Teachers say the new PARCC is an improvement over the previous Illinois state tests, but they want more time to prep for it and say not all of their students are ready for its level of academic challenge.
Nearly 46 percent of Chicago public school students identify as Hispanic this year, and district leaders say it’s necessary to make the study of Latino history and culture a core part of education. CPS plans to sell the new curriculum to other districts, and is launching it a year after an African American Studies curriculum made its debut. Experts say no other school system has made such an expansive effort to incorporate ethnic studies into the school day.
The U.S. Department of Education announced today that the state will receive an additional $20 million in annual federal funding to further expand preschool services for 4-year-olds.
A new study on Chicago’s child-parent centers found that children attending a full day of preschool do even better on a range of kindergarten readiness assessments than those who attend preschool for just part of the day.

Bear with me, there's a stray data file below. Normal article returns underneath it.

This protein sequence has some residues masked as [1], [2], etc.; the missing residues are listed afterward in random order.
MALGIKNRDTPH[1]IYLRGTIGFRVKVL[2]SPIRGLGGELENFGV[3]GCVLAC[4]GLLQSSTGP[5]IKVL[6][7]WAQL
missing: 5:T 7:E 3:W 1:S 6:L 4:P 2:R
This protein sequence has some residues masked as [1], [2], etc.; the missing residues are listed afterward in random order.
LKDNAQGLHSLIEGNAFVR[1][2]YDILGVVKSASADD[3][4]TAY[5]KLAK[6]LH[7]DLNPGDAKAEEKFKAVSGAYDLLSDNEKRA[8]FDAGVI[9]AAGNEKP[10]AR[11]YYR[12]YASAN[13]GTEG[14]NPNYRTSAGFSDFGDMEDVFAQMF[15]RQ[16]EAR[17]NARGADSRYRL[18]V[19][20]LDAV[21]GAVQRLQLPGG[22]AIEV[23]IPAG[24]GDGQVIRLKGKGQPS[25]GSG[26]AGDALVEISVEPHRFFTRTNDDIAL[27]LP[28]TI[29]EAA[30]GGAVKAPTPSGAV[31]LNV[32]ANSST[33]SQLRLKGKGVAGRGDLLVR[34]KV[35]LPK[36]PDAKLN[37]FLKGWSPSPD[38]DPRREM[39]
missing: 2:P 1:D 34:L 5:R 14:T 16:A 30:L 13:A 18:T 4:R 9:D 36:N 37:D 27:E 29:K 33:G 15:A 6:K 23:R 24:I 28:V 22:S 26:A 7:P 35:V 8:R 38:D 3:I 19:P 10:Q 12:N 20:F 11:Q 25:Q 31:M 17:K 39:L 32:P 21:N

To give the neediest children a better shot at high-quality early learning opportunities, Chicago Mayor Rahm Emanuel has made preschool expansion a focal point of his agenda. Early learning advocates laud the mayor for his plans, but still wonder if the city can reach its ambitious goal.
As it seeks a major federal grant to expand preschool, Illinois officials submit a bid that promises to double the state’s investment in early learning—despite the state’s ongoing and massive fiscal problems and a downward trend in early education funding in recent years.
Child-parent centers that enroll children from preschool through third grade and require parental participation have been proven to have long-term academic benefits for children. To expand them, Chicago plans to borrow millions of dollars through a so-called “social impact bond” that pays back investors if children reach certain achievement benchmarks.
During a panel discussion with a group of teachers from a broad range of Chicago schools, the overuse of standardized testing during class time and the detrimental impact on student learning emerged as a major topic.
As New York City rolls out an ambitious plan to offer free full-day prekindergarten for tens of thousands of 4-year-olds this fall, community activists and union members in Chicago say it’s time for universal early childhood education and child care in the Windy City.
A new promotion policy has led to a 29-percent decline in summer school enrollment in Chicago, but officials say students who would have gone to summer school under the old policy will still get targeted academic help next year.